After opening on June 25 2015, Legacy Way celebrated its first full year of operations at the end of FY16.
Legacy Way provides a critical connection between Brisbane’s inner northern suburbs and western suburbs and beyond. By using Legacy Way, travellers can save around 14 minutes and almost halve their travel times between key CBD routes. Since opening we have seen steady and stable traffic volumes using Legacy Way, with an average of almost 20,000 trips made each work day.
To encourage motorists to use Legacy Way and experience the tunnel’s time-saving benefits, introductory discounted tolls were offered. Full toll prices were applied across all vehicle types from May 2016.
Legacy Way delivers reliable journeys for travellers and also delivers benefits to the community. Transurban donates one cent from every toll collected to Legacy, a charity that cares for the families of Australian veterans. For FY16, Transurban will make a contribution of $100,000, which will also be our guaranteed minimum annual contribution for the first 15 years of operation.
In October 2015, we asked motorists to show how they were spending the time they saved by using Legacy Way by sharing pictures on social media using the hashtag, #homesooner for the chance to win $10,000. The winning entry out of 540 pictures was from Danny Rattu for his creative take on his reason for getting home sooner, with a photo of his twin baby girls playing chess.
In April 2016, Transurban Queensland reached financial close on the acquisition of the AirportlinkM7 motorway for $1.87 billion, plus stamp duty and other costs of $131 million.
At 5.7 kilometres long, AirportlinkM7 is currently Australia’s longest road tunnel and is used by around 55,000 vehicles per day. Including open road sections, the asset extends to 6.7 km.
The acquisition allows the consolidation of control rooms, incident response, customer systems, on-road signage and information. This will provide greater consistency across the network for road users. Transurban is working with the Queensland Government to identify further opportunities to improve service delivery.
In FY16, Transurban began works on the Gateway Upgrade North (GUN) project, providing procurement and delivery project management on behalf of the Queensland State Government and working with major contractor Lendlease to deliver the upgrade.
Due for completion in 2018, the project will improve road safety and reduce congestion for more than 80,000 motorists daily. This road is not tolled and this will remain unchanged following completion of the upgrade by Transurban.
The project will upgrade an 11.3 kilometre stretch of motorway between Nudgee and Bracken Ridge with widening from four to six lanes, construction of wider shoulders, extensions to on and off-ramps, new safety barriers, separation of local traffic from motorway traffic, and installation of intelligent transport systems including variable message signs, traffic monitoring cameras and ramp metering.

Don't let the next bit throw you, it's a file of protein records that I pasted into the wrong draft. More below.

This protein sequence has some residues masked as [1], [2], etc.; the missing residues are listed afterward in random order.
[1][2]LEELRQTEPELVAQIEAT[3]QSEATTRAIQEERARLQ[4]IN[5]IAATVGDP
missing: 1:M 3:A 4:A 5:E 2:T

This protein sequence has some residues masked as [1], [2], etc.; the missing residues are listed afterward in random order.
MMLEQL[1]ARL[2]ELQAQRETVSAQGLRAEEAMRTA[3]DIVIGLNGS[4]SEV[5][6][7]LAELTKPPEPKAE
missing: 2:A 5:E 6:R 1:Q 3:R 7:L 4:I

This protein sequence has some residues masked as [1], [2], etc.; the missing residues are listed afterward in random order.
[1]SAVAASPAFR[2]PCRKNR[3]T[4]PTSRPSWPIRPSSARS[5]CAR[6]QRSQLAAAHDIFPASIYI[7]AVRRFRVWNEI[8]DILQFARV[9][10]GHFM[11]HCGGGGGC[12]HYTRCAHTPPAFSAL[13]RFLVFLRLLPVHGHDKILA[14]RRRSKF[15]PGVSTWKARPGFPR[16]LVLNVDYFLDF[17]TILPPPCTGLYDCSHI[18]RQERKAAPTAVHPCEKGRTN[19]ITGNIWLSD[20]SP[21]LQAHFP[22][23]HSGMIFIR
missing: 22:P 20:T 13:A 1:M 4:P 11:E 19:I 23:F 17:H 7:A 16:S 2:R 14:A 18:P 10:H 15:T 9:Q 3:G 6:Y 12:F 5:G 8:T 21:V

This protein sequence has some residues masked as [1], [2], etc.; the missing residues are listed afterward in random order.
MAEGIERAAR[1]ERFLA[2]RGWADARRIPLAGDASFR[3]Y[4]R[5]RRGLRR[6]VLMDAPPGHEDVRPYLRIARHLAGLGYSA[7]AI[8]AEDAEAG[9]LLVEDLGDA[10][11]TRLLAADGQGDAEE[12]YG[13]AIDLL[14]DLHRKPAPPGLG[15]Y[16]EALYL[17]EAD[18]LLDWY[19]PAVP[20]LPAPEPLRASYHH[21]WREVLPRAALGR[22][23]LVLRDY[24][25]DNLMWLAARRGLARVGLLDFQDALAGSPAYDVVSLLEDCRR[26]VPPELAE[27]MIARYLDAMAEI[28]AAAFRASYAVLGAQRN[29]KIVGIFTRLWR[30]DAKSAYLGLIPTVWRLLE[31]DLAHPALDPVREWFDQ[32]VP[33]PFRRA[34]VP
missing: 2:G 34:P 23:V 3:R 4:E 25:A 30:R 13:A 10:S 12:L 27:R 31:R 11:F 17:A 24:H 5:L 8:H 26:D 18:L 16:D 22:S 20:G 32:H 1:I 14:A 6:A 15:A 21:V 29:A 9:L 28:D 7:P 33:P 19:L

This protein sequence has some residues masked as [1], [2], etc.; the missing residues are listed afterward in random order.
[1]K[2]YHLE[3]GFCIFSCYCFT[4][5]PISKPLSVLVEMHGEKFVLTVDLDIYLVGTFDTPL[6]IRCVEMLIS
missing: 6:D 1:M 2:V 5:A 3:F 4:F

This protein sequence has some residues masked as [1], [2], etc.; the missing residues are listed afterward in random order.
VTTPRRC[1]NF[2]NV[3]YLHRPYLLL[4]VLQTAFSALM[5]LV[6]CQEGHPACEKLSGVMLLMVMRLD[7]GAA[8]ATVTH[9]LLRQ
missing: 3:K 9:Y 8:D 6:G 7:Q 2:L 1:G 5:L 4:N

In FY16, the project team provided ongoing community and engineering information at its visitor information centre to highlight the community benefits of increased capacity and improved safety outcomes for motorists. The Centre will continue to provide updates as works progress up to the project's completion.
During works, the project is maintaining a popular commuter and recreational cycling route in Brisbane’s northern suburbs and pedestrian access by constructing temporary shared user path diversions. The team consulted with key cycling groups on different route options and the diversion is expected to be in place until completion of bridge upgrades on the Gateway Motorway in late 2016. Permanent cycling and pedestrian paths will be built as a part of the project.
GUN is targeting IS ‘Excellent’ Design and As Built ratings and has established additional requirements to achieve minimum IS ratings of 65 points, which exceed the 50 points required to achieve an ‘Excellent’ rating.
In FY16, Transurban progressed to exclusive negotiations with the Queensland Government on the Logan Enhancement Project (LEP) and has shortlisted contractors to tender for the design and construction phase of the project.
The approximately $450 million project will deliver widening and upgrades of the Logan Motorway and Gateway Extension Motorway to increase capacity and reduce queuing on the motorway, which causes congestion and safety hazards.
Subject to final government approval, construction is expected to begin in early 2017 and be completed in 2019.